Nicole Futch: Study Abroad

When the summer began, I didn’t really know what to expect. I knew I had signed up for a study abroad program in New Zealand and Australia that would run for a month. I knew that I would be studying rainforest conservation and corresponding policies in both countries (yes, there is a rainforest in Australia). I also knew that it wouldn’t be like anything I had ever done before.

This program turned out to be one of the highlights of my life, to say the least. Previously, I had never thought that I would be able to see what I saw that early in my life. I got to take opportunities that would have never arisen if I had just gone there on a visit; for example, our class stayed with a Maori family for three days in New Zealand, learning about their history, culture, and current ways of life. Had I been just a tourist, I don’t think I would have gotten an opportunity like that. I believe that the experiences I’ve had on this trip will help me in my future endeavors, as I have learned many things during this course.

The first thing I learned was how to travel, as this trip was extremely travel-intensive. Simply traveling to and from these places required six different flights (three of which were international and made us go through customs), two separate hostel stays, countless hours of getting into and out of assorted vehicles, and learning how to exchange and use foreign currency and payment systems, to name a few.

I also learned many things that could benefit me in a classroom. In fact, I was one of only two engineers out of 20 students on the program. Being such, I more or less proved myself as being able to think analytically and see solutions wherever problems arose. I got called on for mechanical difficulties, computer problems, and even questions about how the airplanes we were on flew (good thing I’m an Aerospace engineer).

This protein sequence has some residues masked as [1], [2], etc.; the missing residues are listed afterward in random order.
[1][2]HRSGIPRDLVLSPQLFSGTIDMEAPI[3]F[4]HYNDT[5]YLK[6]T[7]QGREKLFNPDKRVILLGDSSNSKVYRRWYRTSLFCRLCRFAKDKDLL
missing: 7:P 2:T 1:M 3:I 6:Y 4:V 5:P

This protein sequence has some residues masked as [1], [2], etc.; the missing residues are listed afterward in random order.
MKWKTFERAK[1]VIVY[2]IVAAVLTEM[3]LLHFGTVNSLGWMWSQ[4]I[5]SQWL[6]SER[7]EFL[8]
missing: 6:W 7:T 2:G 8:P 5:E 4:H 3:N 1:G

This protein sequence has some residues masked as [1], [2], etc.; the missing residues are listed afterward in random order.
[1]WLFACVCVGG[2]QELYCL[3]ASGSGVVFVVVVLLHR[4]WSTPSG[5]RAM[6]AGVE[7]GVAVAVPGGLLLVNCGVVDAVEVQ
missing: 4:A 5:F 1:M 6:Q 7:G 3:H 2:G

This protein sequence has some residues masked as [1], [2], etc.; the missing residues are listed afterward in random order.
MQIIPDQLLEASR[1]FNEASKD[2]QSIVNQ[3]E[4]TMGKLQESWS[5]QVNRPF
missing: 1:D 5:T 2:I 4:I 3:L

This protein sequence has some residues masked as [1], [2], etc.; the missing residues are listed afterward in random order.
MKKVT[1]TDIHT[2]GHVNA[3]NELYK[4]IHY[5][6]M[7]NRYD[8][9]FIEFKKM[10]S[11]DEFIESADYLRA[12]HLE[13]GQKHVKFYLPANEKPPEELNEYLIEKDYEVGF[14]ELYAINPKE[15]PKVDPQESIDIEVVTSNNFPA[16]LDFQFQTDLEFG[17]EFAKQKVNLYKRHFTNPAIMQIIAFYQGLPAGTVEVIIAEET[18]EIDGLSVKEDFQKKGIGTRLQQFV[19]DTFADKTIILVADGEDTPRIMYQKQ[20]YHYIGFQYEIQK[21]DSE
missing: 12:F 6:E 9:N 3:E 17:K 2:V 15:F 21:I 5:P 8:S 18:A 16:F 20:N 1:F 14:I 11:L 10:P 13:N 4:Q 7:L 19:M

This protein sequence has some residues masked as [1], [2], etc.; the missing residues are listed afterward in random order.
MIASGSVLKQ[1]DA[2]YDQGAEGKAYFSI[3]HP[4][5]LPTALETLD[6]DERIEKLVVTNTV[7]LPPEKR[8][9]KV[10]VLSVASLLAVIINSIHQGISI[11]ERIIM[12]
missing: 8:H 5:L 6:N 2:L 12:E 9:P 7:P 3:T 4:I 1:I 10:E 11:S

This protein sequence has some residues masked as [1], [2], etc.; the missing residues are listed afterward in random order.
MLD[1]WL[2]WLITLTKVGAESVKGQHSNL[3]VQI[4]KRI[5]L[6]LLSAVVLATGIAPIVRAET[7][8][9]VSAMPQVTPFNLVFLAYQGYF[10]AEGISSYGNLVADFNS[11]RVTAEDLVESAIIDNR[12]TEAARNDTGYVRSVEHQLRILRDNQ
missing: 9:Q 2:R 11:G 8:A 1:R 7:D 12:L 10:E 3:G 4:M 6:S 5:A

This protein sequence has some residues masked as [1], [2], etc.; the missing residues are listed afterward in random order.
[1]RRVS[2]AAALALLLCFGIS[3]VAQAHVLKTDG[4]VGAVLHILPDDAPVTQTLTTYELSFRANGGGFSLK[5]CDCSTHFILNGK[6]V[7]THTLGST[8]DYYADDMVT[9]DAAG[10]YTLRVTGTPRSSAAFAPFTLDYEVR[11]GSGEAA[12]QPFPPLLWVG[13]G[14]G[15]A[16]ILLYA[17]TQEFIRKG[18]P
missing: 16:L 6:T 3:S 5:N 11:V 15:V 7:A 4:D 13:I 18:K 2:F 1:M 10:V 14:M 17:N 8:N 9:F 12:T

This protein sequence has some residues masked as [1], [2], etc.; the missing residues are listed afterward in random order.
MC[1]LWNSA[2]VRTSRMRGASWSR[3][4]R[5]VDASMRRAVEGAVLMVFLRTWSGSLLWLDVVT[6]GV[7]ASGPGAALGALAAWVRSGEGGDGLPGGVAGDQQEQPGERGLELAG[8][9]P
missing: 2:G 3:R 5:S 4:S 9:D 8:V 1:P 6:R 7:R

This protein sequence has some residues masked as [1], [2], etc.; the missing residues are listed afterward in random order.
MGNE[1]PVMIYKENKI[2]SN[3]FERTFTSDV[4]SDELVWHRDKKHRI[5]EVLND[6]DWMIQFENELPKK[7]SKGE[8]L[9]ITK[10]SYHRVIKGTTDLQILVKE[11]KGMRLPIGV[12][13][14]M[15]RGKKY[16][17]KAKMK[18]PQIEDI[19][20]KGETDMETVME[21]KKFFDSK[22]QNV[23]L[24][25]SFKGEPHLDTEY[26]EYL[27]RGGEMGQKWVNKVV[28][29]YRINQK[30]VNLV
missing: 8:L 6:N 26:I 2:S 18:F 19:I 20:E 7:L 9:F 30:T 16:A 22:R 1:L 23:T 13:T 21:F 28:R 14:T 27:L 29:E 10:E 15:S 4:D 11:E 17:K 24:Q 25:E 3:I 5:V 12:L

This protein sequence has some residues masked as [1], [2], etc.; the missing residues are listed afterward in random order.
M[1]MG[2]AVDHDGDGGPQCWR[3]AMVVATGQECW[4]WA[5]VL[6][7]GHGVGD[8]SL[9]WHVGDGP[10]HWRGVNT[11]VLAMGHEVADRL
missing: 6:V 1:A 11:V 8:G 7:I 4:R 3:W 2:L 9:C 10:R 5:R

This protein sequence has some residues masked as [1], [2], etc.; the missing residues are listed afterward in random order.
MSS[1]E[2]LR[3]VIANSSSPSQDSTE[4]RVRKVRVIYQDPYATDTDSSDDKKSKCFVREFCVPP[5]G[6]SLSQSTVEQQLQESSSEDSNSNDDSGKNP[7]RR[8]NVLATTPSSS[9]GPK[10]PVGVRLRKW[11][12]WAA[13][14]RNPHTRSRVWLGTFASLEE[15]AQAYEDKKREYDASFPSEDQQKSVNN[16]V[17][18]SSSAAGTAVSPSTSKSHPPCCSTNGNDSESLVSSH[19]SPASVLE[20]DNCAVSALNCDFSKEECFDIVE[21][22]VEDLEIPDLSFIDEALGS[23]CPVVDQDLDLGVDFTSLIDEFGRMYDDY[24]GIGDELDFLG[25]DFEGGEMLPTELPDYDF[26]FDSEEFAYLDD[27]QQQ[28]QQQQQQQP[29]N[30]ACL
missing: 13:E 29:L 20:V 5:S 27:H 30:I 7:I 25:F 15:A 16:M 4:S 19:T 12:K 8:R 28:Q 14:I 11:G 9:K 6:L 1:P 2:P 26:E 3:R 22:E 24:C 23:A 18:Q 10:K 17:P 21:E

This program, however, rounded out my mind to be able to think more along the lines of a biologist, who is trained to know about the things of nature and who doesn’t have to think in steps all the time. This different way of thinking helped me to see that the answers I seek are, in fact, actually right in front of me sometimes.

Finally, I learned about other people. There were 20 students in the program, including myself. The program was set up to require everyone to live, work, and study as a unit, very nearly 24/7. This organization made it crucial to understand and learn to work with all of the different personality types that surrounded me for the entire month. All of these skills will be helpful to me in both my current education and a future career, plus I will have a fantastic experience to remember as well. This was one of the best programs I’ve ever completed, and I know I’m way better off because of it.

Äventyr på Sverige (Adventures in Sweden)

My name is Ashley Devore.  I just finished my sophomore year in Environmental and Ecological Engineering.  In my two years at Purdue, I have joined many clubs and organizations and have been able to participate in many cool and unique experiences.  This summer I got to participate in my most exciting experience yet: studying abroad!